The Brexit deal falls short


Brexit may have officially happened last January, however, the realities of Brexit are finally here. Bearing the spoiled fruits of a campaign that kicked off at the beginning of 2016, the first moments of 2021 will see Britain leave the economic and trading relationship that we’ve collectively built to secure futures. I am yet to hear why it’s beneficial for Watford, or for the UK.

Brexit may have officially happened last January, however, the realities of Brexit are finally here. Bearing the spoiled fruits of a campaign that kicked off at the beginning of 2016, the first moments of 2021 will see Britain leave the economic and trading relationship that we’ve collectively built to secure futures. I am yet to hear why it’s beneficial for Watford, or for the UK.

Most people, I expect, might feel that this moment signifies the end of the Brexit saga; a long-running tale of frustration, bitterness and feuding with family, neighbours and friends. As seems so often the case with Brexit, this sadly isn’t the case. While the process of leaving the EU’s Single Market and Customs Union is coming to a close, this deal - hailed by Boris Johnson - commits the UK to perpetually sit at the EU’s negotiating table. The reality is that there is no clear end to this painful process. Brexit is not over; it’s being swept under the rug, kicked down the road and shoved into the long-grass.

In case you hadn’t guessed and to be clear, as a Liberal Democrat, I was against leaving the EU in 2016. I was also against leaving in 2017, 2018 and 2019. I was fairly consistent, some would say irritatingly so, on this point at the 2017 and 2019 elections. 

When it became clear that we were to leave, my priority was on ensuring that Watford and the rest of Britain got the best out of any agreed deal. It’s clear from the deal that Johnson and his lot have secured that neither Watford nor the rest of Britain will get the best out of Brexit; 80% of  our economy is in the services sector but Johnson has negotiated a deal that doesn’t cover this vital artery of our economy and, as of day one, there will be huge amounts more red tape introduced when trading into our single largest export market. What’s more, if this deal is approved by Parliament,  MPs who vote for it will be  signing up to Government managed, presumed endless, negotiations.

Brexit still hasn’t been clearly defined and yet this Conservative Government is declaring ‘deal done’. How can a deal that doesn’t cover the vast majority of our economy possibly be done? How can a deal that has trampled all over the  Government’ so called red-lines, including splitting the UK down the Irish sea, be considered done? 

Watford deserves better than a deal that puts up barriers to trade, introduces a growth industry in red tape and bureaucracy and doesn’t even cover basics needed to empower the largest element of our economy, services. Our MP should take the next few days to carefully consider the fact that many Watford residents and businesses are directly engaged in the services sector and are therefore not supported by this deal, and anyone who exports to Europe now needs to learn how in only days. In addition, many Watford residents are from the EU and now have to apply to live in the town they’ve made their home and many students planning to make use of the Erasmus scheme are now denied it. We deserve better than bluster, puffed up priorities, and last minute capitulation - and Watford is not by an MP limited to cheerleading everything Boris Johnson or this Government does .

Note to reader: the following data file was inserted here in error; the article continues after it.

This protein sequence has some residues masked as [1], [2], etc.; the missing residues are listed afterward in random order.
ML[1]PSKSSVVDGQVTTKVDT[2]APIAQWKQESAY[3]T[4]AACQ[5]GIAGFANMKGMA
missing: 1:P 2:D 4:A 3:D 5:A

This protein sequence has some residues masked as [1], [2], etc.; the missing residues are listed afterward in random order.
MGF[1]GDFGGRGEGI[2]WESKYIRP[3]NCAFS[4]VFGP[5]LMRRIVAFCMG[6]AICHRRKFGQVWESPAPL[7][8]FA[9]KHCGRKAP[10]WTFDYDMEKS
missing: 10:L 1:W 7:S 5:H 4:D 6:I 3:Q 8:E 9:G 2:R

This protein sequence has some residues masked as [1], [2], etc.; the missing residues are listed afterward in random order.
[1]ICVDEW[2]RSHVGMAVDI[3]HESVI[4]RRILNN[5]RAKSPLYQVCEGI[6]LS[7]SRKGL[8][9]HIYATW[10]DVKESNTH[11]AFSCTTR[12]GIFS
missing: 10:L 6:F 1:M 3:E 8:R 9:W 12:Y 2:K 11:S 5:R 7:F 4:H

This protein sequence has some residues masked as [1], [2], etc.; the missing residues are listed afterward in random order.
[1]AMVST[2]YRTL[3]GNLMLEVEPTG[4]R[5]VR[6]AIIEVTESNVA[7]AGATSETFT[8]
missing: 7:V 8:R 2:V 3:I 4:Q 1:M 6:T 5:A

Parliament has a right to reject a deal that doesn’t deliver for the people and to send this Government back to the negotiating table. Our MP should ask the Conservative Government, where was British pragmatism when it left no time for business to prepare? Where was British ambition to give certainty to our services economy and the millions of jobs that depend on it? If Government and Labour MPs vote for the deal then we should expect two things; disruption and loss of trade on day one, followed by a decade of negotiations. The alternative course they could take would be to hold the Government to a higher standard and not accept their political spin. Be in no doubt, this Conservative Government’s deal is bad for Britain, it is not remotely close to the promises that Johnson, Patel and Gove made in 2016 and, given that it’s so limited in scope, is less  of ‘an oven ready deal’ than an oven ready disaster for our country. Politicians are often accused of spin - well this is an attempt at a masterclass that we need to dispel - Brits deserve the truth and deserve clarity, neither of which this Government is providing.


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